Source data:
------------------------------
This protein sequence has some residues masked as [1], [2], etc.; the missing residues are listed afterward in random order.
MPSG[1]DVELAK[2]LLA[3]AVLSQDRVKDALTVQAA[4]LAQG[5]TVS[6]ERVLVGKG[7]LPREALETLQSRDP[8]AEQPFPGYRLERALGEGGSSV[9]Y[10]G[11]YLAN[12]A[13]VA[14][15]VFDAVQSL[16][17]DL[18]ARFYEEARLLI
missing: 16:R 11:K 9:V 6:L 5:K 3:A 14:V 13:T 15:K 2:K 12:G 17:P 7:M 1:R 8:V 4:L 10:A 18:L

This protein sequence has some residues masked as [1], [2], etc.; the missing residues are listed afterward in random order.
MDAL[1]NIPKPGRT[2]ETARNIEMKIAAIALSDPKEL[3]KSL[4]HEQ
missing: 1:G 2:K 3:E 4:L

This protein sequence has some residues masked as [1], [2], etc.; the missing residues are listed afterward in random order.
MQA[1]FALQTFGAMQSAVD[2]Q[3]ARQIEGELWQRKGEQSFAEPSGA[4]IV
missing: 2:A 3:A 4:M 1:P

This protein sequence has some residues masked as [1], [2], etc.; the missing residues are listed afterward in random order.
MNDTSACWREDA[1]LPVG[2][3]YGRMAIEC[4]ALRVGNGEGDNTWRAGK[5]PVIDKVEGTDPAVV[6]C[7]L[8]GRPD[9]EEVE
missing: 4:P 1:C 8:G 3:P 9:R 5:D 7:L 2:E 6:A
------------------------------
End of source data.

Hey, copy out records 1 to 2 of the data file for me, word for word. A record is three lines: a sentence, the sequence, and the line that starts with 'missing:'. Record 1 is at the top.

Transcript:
This protein sequence has some residues masked as [1], [2], etc.; the missing residues are listed afterward in random order.
MPSG[1]DVELAK[2]LLA[3]AVLSQDRVKDALTVQAA[4]LAQG[5]TVS[6]ERVLVGKG[7]LPREALETLQSRDP[8]AEQPFPGYRLERALGEGGSSV[9]Y[10]G[11]YLAN[12]A[13]VA[14][15]VFDAVQSL[16][17]DL[18]ARFYEEARLLI
missing: 16:R 11:K 9:V 6:L 5:K 3:A 14:V 13:T 15:K 2:K 12:G 17:P 7:M 1:R 8:V 4:L 10:A 18:L

This protein sequence has some residues masked as [1], [2], etc.; the missing residues are listed afterward in random order.
MDAL[1]NIPKPGRT[2]ETARNIEMKIAAIALSDPKEL[3]KSL[4]HEQ
missing: 1:G 2:K 3:E 4:L